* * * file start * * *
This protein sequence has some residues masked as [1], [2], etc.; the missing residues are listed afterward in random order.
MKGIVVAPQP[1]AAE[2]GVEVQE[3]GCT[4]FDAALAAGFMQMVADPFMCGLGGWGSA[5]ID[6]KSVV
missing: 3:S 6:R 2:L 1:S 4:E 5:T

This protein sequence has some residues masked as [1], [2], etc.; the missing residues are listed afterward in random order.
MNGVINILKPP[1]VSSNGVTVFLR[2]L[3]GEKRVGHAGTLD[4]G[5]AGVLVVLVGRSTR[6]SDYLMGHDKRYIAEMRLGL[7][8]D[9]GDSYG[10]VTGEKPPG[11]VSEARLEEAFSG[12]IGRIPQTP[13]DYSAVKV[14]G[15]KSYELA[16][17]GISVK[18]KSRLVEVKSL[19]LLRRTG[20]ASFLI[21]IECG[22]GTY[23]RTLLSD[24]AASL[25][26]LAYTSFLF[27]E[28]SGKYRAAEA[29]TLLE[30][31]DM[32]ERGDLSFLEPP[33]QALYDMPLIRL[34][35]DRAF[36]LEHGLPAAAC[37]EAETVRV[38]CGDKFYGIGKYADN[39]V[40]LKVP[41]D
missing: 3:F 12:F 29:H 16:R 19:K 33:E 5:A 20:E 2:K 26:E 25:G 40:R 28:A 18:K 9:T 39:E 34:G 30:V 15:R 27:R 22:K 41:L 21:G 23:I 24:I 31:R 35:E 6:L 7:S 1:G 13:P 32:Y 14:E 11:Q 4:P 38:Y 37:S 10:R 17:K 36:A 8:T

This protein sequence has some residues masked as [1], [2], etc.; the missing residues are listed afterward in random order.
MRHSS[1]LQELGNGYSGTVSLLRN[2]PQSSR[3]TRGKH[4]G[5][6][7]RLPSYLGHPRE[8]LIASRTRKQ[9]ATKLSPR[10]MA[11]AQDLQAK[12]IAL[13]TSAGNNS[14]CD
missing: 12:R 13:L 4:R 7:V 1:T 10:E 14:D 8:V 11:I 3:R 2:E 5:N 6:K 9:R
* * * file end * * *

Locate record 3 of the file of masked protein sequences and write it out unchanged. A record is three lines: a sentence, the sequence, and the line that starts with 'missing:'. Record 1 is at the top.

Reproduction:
This protein sequence has some residues masked as [1], [2], etc.; the missing residues are listed afterward in random order.
MRHSS[1]LQELGNGYSGTVSLLRN[2]PQSSR[3]TRGKH[4]G[5][6][7]RLPSYLGHPRE[8]LIASRTRKQ[9]ATKLSPR[10]MA[11]AQDLQAK[12]IAL[13]TSAGNNS[14]CD
missing: 12:R 13:L 4:R 7:V 1:T 10:E 14:D 8:V 11:I 3:R 2:E 5:N 6:K 9:R